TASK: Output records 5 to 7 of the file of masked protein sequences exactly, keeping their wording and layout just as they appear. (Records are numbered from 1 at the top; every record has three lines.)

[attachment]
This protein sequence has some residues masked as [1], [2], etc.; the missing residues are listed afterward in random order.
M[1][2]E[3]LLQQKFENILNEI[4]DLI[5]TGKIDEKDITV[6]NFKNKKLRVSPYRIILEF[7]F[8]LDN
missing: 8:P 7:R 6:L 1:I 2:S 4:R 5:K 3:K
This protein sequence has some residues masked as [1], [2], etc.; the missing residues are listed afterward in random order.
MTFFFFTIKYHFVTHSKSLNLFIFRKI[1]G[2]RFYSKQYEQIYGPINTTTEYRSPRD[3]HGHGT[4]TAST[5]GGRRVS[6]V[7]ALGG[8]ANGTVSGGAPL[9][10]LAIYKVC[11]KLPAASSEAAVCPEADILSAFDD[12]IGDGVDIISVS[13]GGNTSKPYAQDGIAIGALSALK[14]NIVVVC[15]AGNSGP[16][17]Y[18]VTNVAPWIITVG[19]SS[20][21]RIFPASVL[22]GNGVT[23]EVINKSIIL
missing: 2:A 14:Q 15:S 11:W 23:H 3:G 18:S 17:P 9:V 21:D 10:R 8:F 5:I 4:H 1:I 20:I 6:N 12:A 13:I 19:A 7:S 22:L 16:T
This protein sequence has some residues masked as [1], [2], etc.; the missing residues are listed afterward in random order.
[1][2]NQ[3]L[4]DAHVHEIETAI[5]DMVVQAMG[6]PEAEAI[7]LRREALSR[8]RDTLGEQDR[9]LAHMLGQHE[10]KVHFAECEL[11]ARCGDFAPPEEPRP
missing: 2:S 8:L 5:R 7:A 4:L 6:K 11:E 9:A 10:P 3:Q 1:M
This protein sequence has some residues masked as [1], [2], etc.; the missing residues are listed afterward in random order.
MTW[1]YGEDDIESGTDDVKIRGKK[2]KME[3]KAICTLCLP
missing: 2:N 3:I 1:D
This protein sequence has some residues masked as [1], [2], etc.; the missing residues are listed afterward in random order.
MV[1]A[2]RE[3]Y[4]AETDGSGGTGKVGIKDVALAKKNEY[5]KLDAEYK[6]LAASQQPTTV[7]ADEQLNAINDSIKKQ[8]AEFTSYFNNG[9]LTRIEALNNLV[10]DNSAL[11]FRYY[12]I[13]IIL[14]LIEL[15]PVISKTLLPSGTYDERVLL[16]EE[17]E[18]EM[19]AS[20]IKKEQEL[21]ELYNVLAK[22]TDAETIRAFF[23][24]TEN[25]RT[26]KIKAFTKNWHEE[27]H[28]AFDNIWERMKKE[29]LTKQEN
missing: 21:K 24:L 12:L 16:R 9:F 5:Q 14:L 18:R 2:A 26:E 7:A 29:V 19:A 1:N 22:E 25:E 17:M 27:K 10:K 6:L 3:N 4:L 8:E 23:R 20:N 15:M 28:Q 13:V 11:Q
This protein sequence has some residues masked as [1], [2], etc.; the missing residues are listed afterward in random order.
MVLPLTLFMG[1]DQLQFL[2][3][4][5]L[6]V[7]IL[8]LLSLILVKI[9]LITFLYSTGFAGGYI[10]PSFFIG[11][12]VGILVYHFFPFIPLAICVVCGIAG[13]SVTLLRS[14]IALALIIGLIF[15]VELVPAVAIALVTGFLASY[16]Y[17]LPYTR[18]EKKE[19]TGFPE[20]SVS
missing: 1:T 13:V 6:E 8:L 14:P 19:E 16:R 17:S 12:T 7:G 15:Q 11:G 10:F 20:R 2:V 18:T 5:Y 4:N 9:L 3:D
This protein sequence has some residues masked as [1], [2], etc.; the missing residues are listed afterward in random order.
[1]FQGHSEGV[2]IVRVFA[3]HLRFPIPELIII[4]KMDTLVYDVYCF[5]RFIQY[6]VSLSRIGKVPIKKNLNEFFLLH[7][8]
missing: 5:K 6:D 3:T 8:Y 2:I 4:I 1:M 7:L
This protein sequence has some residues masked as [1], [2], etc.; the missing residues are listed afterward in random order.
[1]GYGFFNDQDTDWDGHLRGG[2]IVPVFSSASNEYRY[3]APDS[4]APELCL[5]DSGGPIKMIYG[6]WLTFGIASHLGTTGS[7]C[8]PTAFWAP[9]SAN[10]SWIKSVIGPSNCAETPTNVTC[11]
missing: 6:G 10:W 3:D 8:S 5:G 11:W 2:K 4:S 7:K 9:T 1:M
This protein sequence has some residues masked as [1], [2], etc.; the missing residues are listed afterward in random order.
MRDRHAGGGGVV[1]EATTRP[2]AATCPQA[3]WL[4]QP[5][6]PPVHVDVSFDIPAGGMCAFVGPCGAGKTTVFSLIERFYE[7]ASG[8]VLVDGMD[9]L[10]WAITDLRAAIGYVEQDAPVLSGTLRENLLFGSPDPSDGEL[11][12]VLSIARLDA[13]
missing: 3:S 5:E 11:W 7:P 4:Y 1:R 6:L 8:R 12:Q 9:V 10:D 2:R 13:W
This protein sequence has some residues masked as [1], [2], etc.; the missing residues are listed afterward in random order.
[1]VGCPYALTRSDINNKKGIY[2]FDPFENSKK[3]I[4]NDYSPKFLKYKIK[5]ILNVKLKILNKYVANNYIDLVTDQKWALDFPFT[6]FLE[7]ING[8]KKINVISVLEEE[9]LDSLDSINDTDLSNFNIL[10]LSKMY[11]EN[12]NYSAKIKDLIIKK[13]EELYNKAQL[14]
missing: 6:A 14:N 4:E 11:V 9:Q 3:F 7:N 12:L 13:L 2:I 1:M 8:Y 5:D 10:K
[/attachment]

This protein sequence has some residues masked as [1], [2], etc.; the missing residues are listed afterward in random order.
MV[1]A[2]RE[3]Y[4]AETDGSGGTGKVGIKDVALAKKNEY[5]KLDAEYK[6]LAASQQPTTV[7]ADEQLNAINDSIKKQ[8]AEFTSYFNNG[9]LTRIEALNNLV[10]DNSAL[11]FRYY[12]I[13]IIL[14]LIEL[15]PVISKTLLPSGTYDERVLL[16]EE[17]E[18]EM[19]AS[20]IKKEQEL[21]ELYNVLAK[22]TDAETIRAFF[23][24]TEN[25]RT[26]KIKAFTKNWHEE[27]H[28]AFDNIWERMKKE[29]LTKQEN
missing: 21:K 24:L 12:L 16:R 9:F 5:Q 14:L 18:R 2:A 26:E 7:A 29:V 19:A 1:N 22:E 25:E 17:M 27:K 10:K 6:L 3:N 4:L 8:E 23:R 20:N 15:M 28:Q 13:V 11:Q
This protein sequence has some residues masked as [1], [2], etc.; the missing residues are listed afterward in random order.
MVLPLTLFMG[1]DQLQFL[2][3][4][5]L[6]V[7]IL[8]LLSLILVKI[9]LITFLYSTGFAGGYI[10]PSFFIG[11][12]VGILVYHFFPFIPLAICVVCGIAG[13]SVTLLRS[14]IALALIIGLIF[15]VELVPAVAIALVTGFLASY[16]Y[17]LPYTR[18]EKKE[19]TGFPE[20]SVS
missing: 1:T 13:V 6:E 8:L 14:P 19:E 16:R 17:S 12:T 7:G 15:Q 11:G 10:F 20:R 2:V 18:T 5:Y 4:N 9:L 3:D
This protein sequence has some residues masked as [1], [2], etc.; the missing residues are listed afterward in random order.
[1]FQGHSEGV[2]IVRVFA[3]HLRFPIPELIII[4]KMDTLVYDVYCF[5]RFIQY[6]VSLSRIGKVPIKKNLNEFFLLH[7][8]
missing: 5:K 6:D 3:T 8:Y 2:I 4:I 1:M 7:L